The Merchant of Venice, by William Shakespeare can be found as a play or a movie, and has hundreds of different interpretations. In each adaptation one common theme remains: Outward appearances do not always reflect the truth and can often be deceiving. I found this both extremely interesting, and extremely relatable, because even though Shakespeare lived 400 years ago we can still see this theme in our everyday lives. On a large public scale it can be seen in politics, and on a smaller more personally relatable scale I experience it with meeting people online. I really liked seeing this because it shows that really nothing much has changed, and I like to think that even 400 years before Shakespeare’s time it was the same.
Another thing I really enjoyed was contrasting what was written by Shakespeare himself, and what Micheal Radford directed in his screenplay. If I were to have only experienced one of the variations I would not get as rich an experience as I did. I find Radford’s interpretation very interesting because as Mr. MacKnight says: “Books raise questions”. Which is true in the case of Shakespeare’s take, but Radford’s seems to answer those questions for us. For example, in the original, it is unclear as to if Bassanio and Antonio are homosexual. But in Radford’s edition he clearly indicates that there is another type of love there.
Similarly, we see more of how interpretation changes the way a story is with Shylock’s conversion to Christianity. Back when the play was written it would be clear that Shylock would be the bad guy and would go through all these terrible things to in the end find salvation in Christianity. This would be in line with the beliefs of the Christian population at the time, but would seem pretty terrible to us. So instead we see his forced conversion to Christianity as a punishment. I of course agree with the modern take but I enjoyed how by changing the way you interpret the story will completely.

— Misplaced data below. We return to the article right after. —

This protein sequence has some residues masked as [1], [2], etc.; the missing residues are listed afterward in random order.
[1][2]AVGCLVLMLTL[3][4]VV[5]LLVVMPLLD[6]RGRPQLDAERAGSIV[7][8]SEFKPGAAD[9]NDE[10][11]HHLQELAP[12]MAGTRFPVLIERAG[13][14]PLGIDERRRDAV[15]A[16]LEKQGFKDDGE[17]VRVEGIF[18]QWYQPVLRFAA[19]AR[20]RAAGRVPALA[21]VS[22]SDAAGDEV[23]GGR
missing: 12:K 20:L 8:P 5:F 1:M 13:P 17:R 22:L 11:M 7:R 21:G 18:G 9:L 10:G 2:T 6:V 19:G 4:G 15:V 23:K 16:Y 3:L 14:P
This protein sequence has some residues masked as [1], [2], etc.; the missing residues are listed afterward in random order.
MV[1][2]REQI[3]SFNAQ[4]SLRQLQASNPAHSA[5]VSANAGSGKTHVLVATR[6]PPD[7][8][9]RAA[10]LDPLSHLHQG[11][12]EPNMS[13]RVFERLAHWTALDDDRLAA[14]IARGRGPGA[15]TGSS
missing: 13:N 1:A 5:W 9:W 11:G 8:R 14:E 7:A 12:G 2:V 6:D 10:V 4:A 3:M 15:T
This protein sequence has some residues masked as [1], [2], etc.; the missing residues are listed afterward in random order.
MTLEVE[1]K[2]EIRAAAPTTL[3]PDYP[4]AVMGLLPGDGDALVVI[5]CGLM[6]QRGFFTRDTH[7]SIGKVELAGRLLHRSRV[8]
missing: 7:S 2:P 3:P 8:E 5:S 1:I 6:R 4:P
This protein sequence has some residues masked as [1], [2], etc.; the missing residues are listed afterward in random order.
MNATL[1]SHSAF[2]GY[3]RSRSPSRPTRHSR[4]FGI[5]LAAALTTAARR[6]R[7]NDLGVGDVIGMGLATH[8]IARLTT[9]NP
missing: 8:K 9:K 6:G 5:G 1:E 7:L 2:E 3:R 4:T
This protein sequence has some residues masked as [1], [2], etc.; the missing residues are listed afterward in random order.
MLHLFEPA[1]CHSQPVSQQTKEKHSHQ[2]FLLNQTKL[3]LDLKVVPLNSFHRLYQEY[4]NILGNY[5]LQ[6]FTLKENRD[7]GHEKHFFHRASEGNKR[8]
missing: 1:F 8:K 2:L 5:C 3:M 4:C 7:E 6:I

In the end I really enjoyed reading and watching both things because it made me realize that I actually do like Shakespeare. All my life before I thought Shakespeare was some old bum who spoke nonsense but now that I can understand it better, I can appreciate the great story he writes. I never thought I would say this but I wish they would make more Shakespeare plays into movies. Luckily, Steven Spielberg is remastering West Side Story which I will most likely watch.
6 thoughts on “Merchant of Venice Personal Response”
Hi Coen, I love how you contrasted clearly the difference between literature and movies. I agree that both provides its own uniqueness as forms of arts so by experiencing both, you get the best in both world, helping you understand better the story and your appreciation for it.
Coen, I find it interesting how you compared and contrasted the movie and book version of the story, and how it helped you interpret the play. I agree that the movie gives another interesting perspective, as this story seems to be very subject to perspective, and can be perceived in multiple ways. I also find it funny how you say “it made me realize that I actually do like Shakespeare” which I had a similar experience to (which I wrote about in my PR).
Hi Coen, great response! I liked the way you compared and contrasted between the movie and the play. I also agree that there are so many different interpretations that actually bring more questions as you keep reading and watching the movie. , and I also really enjoyed the movie!
Hi Coen, I really like how you projected Shakespeare’s play which was created about 400 years ago, to the present time. I agree your statement, that you “needed” the book and the screenplay to get the full experience. It’s interesting what you say about finding salvation in Christianity, I never looked at it like that.
Hi Coen this is an excellent personal response. I agree with when you said that you thought Shakespeare was some old bum who spoke nonsense. I agree that his plays can be interpreted in many different ways. Could you say some examples of how some themes of the play can be seen in politics?
Good response Coen. It was interesting how you compared the movie and the play and how it lead you to learn and interpret in different ways. Your response seemed well thought out and clear, nice job.
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